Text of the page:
unfair and maniacal.
He held me until I ran out of breath and collapsed into him, no longer fighting. I turned my face into his chest and sobbed silently, the way I had for my mother. I cried without making any noise, and perhaps that was the worst way to cry, because the noise was trapped inside me like a hurricane, blasting my mind, scouring my heart.
It’s a dream, it’s a nightmare, it cannot be real.
If I opened my eyes I would be back at camp, in my cot, with my mother’s dream catchers hanging over me.
“The bad dreams will get tangled in the strings,” my mother used to say. “They’ll hang there like flies in a web until dawn, and they’ll evaporate in the morning, and you’ll never have a nightmare as long as they hang over you.”
She had lied. I was sinking into a nightmare that never seemed to end—first my mom, now Theo, and probably my dad too. I couldn’t imagine finding him alive, like I had forgotten how to hope.
“Dad,” I gasped out. I hurriedly wiped my eyes with my kaffiyeh. “I have to find Dad.” I scrambled to my feet and took off, ignoring Sam when he called for me to wait. The others were leaning against the truck and stared at me as I brushed past, my eyes on the ground, searching for Dad’s trail. When I found it, I took off like a bloodhound following a scent. His prints wound this way and that, zigzagging through the bush—until he seemed to have evaporated. The trail disappeared. Why? Had they taken him? Or had he begun hiding his tracks? He knew how to disappear without a trace, just as Theo did. Well, if that was what he’d done, then there was no chance of me tracking him down now. I stared into the darkening bush, at the silhouettes of the trees against the twilight. I told myself that he was safe, that he knew how to survive out here.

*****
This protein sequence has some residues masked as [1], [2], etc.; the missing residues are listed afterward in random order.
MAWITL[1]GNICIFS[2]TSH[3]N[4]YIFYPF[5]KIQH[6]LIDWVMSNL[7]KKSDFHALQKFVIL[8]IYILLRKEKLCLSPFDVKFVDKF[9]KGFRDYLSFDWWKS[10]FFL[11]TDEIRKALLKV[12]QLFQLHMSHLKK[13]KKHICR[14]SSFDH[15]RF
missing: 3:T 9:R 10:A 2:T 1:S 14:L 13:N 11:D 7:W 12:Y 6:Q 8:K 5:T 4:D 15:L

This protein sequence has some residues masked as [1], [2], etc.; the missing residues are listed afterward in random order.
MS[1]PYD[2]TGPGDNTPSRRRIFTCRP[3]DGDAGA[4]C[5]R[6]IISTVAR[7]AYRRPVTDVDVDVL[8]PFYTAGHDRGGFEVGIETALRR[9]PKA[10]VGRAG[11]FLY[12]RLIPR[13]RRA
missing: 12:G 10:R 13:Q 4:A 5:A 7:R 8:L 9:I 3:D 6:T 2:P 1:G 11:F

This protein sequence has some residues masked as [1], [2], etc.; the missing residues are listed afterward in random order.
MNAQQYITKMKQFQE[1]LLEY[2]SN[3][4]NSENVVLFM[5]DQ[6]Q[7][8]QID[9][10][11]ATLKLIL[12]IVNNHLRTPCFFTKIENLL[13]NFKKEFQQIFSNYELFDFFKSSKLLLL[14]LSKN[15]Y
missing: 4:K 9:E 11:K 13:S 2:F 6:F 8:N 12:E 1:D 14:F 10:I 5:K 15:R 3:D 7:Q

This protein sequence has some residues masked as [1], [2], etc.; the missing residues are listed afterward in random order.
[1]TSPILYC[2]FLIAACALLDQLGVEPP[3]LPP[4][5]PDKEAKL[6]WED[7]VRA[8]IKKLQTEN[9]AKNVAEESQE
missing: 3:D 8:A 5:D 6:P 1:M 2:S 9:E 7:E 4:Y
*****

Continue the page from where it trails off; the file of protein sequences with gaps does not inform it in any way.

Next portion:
“Nothing,” I murmured when I arrived back at the truck. “He’s out there somewhere. Maybe he got away.”
The others remained quiet. They all looked terrified. I knelt in the sand by Theo, exhausted and numb. Sam had followed me back but held his distance uncertainly, looking as if he wanted to help but didn’t know how.
“Why would they do this?” I asked. “Why kill him? He was the gentlest person in the world. He was my friend.”
Sam murmured, “I know, I’m sorry. I understand, Sarah. I do.”
“How could you
?” I whispered.
He came forward then and knelt rigidly beside me, his mouth tightening into a thin line. “When Adam was killed, it felt like I’d been buried alive. I went insane for a while. I was just so
, at Adam, at myself, at the army, at every person I met. For a long time, I just wanted to break stuff. Punch things. Make the world feel my pain, you know? No one could handle me. I’d grown up in foster homes since I was five, and it sucked, but Adam was always there, you know? He was there to promise me that we’d get out one day, that we’d just grab our bags and go see the world. He was all I had. The one constant thing in my life.”
I thought of Theo, of my mom. Sam might as well have been describing what they had been to me. They were the steady center around which I orbited. Without them, I drifted aimlessly through an empty, broken sky.
“If he made those promises,” I asked, “why did he join the military?”
Sam let out a breath. His eyes were hard. “We got into some trouble, ran with the wrong crowd. Ended up stealing a car when I was fourteen. Adam was eighteen, and he took most of the rap for it, saying it was his idea. I hated him for that, hated and loved him, you know? I got a hundred hours of community service. He got a jail sentence but dodged it by volunteering to join the army. He died on his second tour.”
Instead of distracting me from my own grief, Sam’s story sharpened it like one knife to another. My chest compressed, and I felt a sob welling deep inside me, growing like a tumor. He must have sensed it, because he quickly took my hands and held